Black and white photography went out of vogue a very long time ago with the advent of colour and that is a real shame. Colour can really add to a film but there’s just something classic and simplistic about a black and white movie that is very difficult to capture. Orson Welles famously said that filming in black and white is an actor’s friend because every performance is better without colour. While that is a bold statement there is a great deal of weight in it because the lack of colour draws the audience into the scene in a more simplistic way than when the film makes full use of colour.
The viewer isn’t focusing on the surroundings of the actor or any other things like the colour of an actor’s eyes of the colours of the environment. All the attention is being paid to the gravity of the performances in the film which helps a viewer to connect with a character in a very different way. Colour definitely has many advantages and many interesting ways that it can benefit a movie but, as you’ll see with my 10 choices here, black and white has its own way of making a film stand out.
I now present to you 10 black and white films that everyone should see.
Hitchcock’s most famous films are all in colour except for Psycho which, even though he made many movies in black and white, give it a quality that’s separate from his other masterpieces. The story of Norman Bates and his overbearing mother is one of the most morbid tales that the cinema has ever seen which makes the black and white cinematography compliment the proceedings perfectly.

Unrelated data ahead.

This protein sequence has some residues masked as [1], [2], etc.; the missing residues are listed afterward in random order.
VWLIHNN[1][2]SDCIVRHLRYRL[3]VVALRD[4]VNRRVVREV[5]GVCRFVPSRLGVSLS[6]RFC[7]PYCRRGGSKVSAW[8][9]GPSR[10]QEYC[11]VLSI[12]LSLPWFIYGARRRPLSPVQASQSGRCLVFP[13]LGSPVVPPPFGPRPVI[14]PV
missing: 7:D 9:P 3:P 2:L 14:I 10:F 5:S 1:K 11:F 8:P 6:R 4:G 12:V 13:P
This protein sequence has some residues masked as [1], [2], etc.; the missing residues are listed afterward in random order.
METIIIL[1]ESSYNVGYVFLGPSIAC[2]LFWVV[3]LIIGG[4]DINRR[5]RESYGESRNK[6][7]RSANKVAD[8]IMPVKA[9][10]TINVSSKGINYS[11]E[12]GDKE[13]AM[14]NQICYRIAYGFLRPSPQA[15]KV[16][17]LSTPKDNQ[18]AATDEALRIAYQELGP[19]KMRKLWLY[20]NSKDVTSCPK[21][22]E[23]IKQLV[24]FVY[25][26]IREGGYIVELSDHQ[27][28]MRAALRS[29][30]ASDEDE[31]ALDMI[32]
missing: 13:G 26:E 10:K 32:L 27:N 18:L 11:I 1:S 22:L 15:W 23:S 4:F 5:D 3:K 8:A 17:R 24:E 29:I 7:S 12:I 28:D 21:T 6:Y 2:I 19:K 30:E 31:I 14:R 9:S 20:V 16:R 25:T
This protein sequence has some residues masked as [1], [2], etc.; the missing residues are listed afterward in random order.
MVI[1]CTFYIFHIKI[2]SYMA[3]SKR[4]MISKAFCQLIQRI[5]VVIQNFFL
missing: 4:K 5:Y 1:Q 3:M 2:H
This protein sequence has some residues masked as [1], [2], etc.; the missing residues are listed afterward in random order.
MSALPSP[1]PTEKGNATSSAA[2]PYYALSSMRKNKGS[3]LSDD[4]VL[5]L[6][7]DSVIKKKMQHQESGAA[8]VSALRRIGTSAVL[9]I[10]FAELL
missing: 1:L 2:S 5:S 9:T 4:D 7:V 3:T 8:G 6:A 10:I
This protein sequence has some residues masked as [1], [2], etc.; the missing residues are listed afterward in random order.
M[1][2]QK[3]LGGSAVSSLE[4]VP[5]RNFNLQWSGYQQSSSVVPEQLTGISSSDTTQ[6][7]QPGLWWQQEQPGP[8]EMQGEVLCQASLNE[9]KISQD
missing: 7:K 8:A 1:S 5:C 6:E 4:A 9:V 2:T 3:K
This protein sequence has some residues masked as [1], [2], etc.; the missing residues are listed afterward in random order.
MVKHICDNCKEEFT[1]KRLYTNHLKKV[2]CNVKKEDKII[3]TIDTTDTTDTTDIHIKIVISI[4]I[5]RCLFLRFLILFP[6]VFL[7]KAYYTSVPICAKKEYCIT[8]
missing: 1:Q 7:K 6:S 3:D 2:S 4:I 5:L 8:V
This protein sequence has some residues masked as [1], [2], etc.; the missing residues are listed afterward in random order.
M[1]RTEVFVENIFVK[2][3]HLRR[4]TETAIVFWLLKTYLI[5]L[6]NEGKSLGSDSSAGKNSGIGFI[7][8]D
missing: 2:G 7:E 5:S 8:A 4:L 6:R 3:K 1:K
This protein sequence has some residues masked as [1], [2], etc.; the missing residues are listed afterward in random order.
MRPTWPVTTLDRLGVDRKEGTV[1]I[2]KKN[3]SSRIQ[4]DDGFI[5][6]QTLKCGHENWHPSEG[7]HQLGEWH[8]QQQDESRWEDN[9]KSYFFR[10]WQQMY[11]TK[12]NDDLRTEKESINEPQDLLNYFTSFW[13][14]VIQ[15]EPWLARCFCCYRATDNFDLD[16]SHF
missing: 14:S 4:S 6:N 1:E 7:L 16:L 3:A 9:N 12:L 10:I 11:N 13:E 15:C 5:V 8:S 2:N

The way that the shadows are just a little bit darker thanks to the lack of colour and the atmosphere slowly pull the viewer in. The movie is basically one long, macabre mystery so the audience needs to be focused on the story and characters the whole time. Black and white suits this perfectly because it allows the performances to really shine.
Hitchcock had to film Psycho in black and white because the censors would never let him get away with making a movie so violent in colour. This is one time when the censors were totally right in restricting an artist’s vision and cinema has never been the same since.
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